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  1. #1
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    Adding Down Insulation to a PLUQ?

    Howdy Hammockers.

    I'm brand new to this forum and the world of hammock camping (First Post!). I'm interested in making my own start-up gear from inexpensive components or with what I already have available. I already have a hammock (ENO doublenest) and suspension straps (ENO Atlas--the non-stretchy kind) for family camping. I also have an REI tarp that should work fine as a rainfly, plus plenty of cord for ridgelines/guylines and stakes for anchors. I'd like to make my own underquilt and bug net to complete a hammock set-up for 3(Minnesota)-season backpacking. Right now, life precludes me from hiking more than 2-3 days at a time, so while size/weight are important factors, they aren't THE important factors. My main goal is to make rugged, functional gear cheaply, using materials I already own.

    All that said, I'd like some feedback on a couple of ideas I have for insulating a PLUQ with down (as a PLUQ alone just won't cut it in Minnesota most of the year). My first design idea is to 'quilt' the two halves of the PL together by stitching 8-10" pocket-cells along its length. I have plenty of down/feathers from an old, ripped comforter that I can use to stuff the cells. After sealing in the down, I would finish using the no-sew PLUQ method of threading suspension paracord/cinch cord through the PL hems. My second idea is to make a standard no-sew PLUQ, and then modify an old down parka to slip in between the PL layers--perhaps adding fasteners of some sort to keep it in place. This way the UQ becomes more modular: I can use the PLUQ alone in the summer, then add the parka for warmth during the fall/spring. This design also allows me to add other insulation (e.g. space blanket) on an as-needed basis. The downside of this design is that the parka will be a bit shorter than the the PLUQ, so I will need some way to keep my feet and legs warm enough (one solution I've considered is turning the parka sleeves into leg warmers, and then cinching the hood around both feet ).

    Any comments, tips, etc would be greatly appreciated! Thanks.

  2. #2
    craige's Avatar
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    Re: Adding Down Insulation to a PLUQ?

    I'm no expert but... honestly I wouldn't 'waste' good down in a pluq, from what I understand it is just polyester batting inside. My guess is that the heavy pl would compress the down if you put it in the middle.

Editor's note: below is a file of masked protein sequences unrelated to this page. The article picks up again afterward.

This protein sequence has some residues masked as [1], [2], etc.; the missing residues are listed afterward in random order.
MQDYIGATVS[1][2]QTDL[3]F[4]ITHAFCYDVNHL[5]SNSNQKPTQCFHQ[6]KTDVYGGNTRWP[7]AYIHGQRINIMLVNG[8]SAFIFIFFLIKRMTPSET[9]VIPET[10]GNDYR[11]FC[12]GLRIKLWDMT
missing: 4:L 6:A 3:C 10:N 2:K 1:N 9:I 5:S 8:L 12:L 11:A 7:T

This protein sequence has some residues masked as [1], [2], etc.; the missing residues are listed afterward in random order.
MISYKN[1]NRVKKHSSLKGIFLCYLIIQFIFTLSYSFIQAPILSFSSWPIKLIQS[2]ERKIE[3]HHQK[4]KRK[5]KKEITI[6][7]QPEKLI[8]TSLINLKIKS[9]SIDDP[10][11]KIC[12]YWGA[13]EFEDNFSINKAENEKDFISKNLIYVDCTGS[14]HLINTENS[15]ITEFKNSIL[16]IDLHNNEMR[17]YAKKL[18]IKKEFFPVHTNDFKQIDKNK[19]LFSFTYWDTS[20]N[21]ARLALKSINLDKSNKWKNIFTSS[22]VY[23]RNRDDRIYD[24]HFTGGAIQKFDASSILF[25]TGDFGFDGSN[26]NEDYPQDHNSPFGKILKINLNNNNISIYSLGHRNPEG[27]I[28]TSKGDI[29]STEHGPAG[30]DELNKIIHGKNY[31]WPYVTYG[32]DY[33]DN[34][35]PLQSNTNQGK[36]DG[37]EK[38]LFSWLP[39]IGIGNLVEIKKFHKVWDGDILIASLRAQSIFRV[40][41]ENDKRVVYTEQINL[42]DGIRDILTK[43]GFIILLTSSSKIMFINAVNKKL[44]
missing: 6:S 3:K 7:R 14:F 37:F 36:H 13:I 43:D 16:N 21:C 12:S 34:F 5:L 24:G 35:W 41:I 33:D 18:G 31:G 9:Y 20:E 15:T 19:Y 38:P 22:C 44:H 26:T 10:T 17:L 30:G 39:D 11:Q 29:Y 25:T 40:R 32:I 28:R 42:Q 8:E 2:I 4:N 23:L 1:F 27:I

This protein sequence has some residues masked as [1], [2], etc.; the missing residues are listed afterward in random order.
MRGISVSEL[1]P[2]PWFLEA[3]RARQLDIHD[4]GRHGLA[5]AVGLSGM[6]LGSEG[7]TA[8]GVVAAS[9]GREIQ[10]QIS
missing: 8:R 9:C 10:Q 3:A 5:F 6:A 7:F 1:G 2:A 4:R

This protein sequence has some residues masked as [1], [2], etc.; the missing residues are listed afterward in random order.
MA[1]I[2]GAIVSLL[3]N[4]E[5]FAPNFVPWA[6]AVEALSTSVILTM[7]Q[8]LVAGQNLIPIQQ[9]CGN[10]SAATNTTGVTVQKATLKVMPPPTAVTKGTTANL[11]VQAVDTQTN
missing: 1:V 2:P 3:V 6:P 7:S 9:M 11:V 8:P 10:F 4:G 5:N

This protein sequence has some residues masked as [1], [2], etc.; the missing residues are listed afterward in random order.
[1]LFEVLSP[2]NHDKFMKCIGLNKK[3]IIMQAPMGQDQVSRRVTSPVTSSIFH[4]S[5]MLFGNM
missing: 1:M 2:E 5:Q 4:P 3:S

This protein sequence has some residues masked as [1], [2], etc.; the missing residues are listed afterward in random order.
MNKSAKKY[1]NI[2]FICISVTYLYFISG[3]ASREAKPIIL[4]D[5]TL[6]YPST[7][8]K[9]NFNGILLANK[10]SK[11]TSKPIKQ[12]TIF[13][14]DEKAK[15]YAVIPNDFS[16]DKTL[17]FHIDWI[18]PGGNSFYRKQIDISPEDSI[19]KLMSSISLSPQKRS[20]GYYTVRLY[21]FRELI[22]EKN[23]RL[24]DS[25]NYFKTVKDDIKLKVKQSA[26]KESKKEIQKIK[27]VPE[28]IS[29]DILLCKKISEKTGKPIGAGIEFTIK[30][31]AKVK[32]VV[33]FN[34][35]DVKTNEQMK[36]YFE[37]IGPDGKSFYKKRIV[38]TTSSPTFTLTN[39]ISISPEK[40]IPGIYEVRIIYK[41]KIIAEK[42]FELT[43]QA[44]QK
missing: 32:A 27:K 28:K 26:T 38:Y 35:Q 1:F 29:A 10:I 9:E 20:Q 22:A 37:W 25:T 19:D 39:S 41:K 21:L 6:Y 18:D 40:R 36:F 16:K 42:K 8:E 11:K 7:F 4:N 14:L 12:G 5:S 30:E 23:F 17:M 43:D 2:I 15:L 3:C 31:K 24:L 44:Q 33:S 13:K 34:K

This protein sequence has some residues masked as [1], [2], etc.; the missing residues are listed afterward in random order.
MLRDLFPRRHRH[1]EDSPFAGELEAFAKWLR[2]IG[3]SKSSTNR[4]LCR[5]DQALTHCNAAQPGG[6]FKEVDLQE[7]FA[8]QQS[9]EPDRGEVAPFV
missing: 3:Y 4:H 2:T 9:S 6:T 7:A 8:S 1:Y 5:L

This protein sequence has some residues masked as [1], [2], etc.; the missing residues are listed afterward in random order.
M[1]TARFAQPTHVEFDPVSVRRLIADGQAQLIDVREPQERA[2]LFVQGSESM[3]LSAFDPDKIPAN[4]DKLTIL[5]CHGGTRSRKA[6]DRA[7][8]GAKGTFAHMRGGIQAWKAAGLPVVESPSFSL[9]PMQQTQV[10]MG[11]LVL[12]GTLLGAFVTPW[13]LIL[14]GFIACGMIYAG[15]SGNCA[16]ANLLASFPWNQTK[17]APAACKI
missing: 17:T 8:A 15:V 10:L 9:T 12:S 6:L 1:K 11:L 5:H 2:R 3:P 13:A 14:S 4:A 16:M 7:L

How much down do you have and what is the down-feather ratio? If you have enough then you would be better just to make a standard uq, 1.1 ripstop and no seeum mesh can be bought cheaply from diy gear supply... it would probably cost you around $20 to buy the fabric for a quality 3s quilt.

  3. #3
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    Thanks for the comments. My thinking was that the PL would add a bit more warmth to a down core than nylon alone (and perhaps be a bit more durable?)...I assumed that the the weight of the PL wouldn't be enough to compress the down significantly, but as I'm extremely new to all of this, that probably isn't a correct assumption.

    I have no idea what the feather:down ratio is in the comforter--it's almost 15 years old and I can't even remember where I got it (probably from Bed Bath and Beyond or a department store). As I recall it was a 'mid-quality' comforter: not the cheapest loft available, but not the priciest, either. I'll shop around for some ripstop and see what I can find. Thanks for the suggestion!

  4. #4
    Senior Member JohnSawyer's Avatar
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    The real issue is this: PL's are heavy, and not downproof, so your down would eventually leak.

    For the cost of a PL, you could buy enough fabric to make a really nice underquilt. (of course, you would need to buy down...)

    Now, if you wanted to go Cheap, you could make a bag of feathers to put in the PLUQ. It'd be hard to keep yourself on it, and keep the feathers shifted around.
    "Do or do not, there is no try." -- Yoda


  5. #5
    Boston's Avatar